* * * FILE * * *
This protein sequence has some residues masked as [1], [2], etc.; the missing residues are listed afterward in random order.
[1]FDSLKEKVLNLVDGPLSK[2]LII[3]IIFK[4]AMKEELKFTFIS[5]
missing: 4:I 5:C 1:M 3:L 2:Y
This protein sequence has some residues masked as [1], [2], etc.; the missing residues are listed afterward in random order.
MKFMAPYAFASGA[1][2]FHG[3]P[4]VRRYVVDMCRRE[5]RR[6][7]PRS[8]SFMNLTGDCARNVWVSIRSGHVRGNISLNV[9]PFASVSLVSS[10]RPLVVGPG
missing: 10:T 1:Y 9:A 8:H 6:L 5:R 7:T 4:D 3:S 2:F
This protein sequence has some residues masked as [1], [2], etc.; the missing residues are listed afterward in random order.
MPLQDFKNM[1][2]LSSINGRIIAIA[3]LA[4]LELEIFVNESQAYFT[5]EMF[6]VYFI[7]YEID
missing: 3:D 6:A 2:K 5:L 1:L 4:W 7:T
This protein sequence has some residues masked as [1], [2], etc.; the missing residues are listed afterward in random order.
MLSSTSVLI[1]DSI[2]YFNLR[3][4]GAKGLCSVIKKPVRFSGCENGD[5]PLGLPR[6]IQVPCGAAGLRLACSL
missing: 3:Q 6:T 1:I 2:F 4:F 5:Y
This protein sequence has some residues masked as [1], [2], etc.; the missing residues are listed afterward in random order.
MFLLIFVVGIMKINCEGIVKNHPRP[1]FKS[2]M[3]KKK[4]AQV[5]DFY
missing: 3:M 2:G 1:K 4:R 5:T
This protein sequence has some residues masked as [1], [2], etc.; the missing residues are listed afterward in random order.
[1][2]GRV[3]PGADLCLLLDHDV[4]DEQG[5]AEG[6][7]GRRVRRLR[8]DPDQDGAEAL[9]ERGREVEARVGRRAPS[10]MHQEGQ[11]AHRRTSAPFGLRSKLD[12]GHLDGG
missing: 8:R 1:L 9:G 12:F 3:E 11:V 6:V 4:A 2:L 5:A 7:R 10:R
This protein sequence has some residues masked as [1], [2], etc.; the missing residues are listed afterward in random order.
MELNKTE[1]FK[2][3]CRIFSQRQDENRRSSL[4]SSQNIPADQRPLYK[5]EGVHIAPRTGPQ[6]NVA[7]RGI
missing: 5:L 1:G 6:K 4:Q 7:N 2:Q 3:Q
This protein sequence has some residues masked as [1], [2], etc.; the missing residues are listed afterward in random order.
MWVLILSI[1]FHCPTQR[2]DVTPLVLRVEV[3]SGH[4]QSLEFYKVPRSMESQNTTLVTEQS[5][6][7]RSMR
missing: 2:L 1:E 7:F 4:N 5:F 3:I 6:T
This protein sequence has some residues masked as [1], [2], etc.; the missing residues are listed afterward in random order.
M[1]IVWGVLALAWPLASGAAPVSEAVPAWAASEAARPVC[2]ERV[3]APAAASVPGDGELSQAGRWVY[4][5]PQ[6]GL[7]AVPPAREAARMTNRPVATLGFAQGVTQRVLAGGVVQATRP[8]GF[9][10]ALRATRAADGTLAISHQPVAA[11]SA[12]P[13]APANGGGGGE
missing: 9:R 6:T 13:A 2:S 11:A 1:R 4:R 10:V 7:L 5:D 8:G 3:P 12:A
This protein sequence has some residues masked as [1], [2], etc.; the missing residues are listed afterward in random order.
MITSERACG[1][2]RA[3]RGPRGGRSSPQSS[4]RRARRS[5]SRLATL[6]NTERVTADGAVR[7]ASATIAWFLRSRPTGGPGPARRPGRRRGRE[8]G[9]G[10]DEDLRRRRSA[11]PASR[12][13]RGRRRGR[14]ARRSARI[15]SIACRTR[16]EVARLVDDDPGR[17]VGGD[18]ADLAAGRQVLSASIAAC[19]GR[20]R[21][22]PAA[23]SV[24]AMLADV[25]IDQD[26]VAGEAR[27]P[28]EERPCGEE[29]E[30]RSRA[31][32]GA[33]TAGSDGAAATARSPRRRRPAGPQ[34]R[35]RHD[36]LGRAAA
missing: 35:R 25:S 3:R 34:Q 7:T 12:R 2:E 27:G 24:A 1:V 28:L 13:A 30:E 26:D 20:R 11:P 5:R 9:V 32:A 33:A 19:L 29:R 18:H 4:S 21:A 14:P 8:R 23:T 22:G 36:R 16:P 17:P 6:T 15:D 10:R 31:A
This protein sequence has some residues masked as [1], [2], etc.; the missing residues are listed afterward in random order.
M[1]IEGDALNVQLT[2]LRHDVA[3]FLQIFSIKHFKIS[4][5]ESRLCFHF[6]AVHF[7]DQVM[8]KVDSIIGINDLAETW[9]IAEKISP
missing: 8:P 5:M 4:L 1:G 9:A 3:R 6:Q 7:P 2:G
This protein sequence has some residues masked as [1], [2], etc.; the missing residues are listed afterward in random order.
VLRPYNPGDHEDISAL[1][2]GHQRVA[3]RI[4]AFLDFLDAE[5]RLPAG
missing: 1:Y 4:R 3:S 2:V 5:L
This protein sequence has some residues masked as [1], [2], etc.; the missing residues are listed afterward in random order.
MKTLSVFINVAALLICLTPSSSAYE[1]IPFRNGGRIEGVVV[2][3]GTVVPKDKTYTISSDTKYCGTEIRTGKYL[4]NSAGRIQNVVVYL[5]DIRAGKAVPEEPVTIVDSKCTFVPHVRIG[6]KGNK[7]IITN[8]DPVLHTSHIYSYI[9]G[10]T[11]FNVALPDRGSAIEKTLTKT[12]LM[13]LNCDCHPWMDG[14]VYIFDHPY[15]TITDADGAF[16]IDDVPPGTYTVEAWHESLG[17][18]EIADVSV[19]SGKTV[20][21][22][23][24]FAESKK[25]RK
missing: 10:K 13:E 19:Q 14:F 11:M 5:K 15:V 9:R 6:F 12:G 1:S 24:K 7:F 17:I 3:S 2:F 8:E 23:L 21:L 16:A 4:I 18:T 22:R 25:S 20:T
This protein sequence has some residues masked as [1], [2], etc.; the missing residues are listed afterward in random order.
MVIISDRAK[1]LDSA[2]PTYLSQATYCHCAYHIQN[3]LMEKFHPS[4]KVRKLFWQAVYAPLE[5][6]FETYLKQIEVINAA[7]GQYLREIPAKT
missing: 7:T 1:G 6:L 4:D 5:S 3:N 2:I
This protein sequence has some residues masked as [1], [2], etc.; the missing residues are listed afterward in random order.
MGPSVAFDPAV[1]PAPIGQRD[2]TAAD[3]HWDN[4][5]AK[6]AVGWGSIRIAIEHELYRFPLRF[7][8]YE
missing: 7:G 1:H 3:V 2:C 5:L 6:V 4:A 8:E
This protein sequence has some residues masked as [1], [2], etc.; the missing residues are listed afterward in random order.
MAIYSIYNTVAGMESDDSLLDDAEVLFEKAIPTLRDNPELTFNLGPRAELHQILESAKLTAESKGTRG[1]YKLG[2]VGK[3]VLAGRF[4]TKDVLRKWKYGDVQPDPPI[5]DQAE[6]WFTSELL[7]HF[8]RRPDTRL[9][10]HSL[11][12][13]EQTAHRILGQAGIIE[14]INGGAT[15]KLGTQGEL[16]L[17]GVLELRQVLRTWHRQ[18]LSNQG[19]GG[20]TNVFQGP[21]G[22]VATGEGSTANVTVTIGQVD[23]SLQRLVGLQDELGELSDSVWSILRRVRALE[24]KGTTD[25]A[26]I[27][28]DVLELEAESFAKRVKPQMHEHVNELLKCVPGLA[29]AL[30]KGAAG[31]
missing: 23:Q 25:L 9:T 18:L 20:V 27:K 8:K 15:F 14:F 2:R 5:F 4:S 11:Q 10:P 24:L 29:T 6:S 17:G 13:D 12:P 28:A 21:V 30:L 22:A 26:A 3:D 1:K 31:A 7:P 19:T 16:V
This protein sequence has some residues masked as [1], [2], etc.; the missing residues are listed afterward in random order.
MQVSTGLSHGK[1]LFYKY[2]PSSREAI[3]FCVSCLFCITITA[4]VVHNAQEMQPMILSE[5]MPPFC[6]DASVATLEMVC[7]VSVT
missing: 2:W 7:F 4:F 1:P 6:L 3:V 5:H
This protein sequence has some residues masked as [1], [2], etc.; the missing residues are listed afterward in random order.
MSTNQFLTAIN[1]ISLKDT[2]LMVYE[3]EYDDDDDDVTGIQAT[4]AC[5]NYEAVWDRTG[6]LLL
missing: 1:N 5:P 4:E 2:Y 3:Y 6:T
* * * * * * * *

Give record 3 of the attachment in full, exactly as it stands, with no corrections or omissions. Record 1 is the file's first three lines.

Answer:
This protein sequence has some residues masked as [1], [2], etc.; the missing residues are listed afterward in random order.
MPLQDFKNM[1][2]LSSINGRIIAIA[3]LA[4]LELEIFVNESQAYFT[5]EMF[6]VYFI[7]YEID
missing: 3:D 6:A 2:K 5:L 1:L 4:W 7:T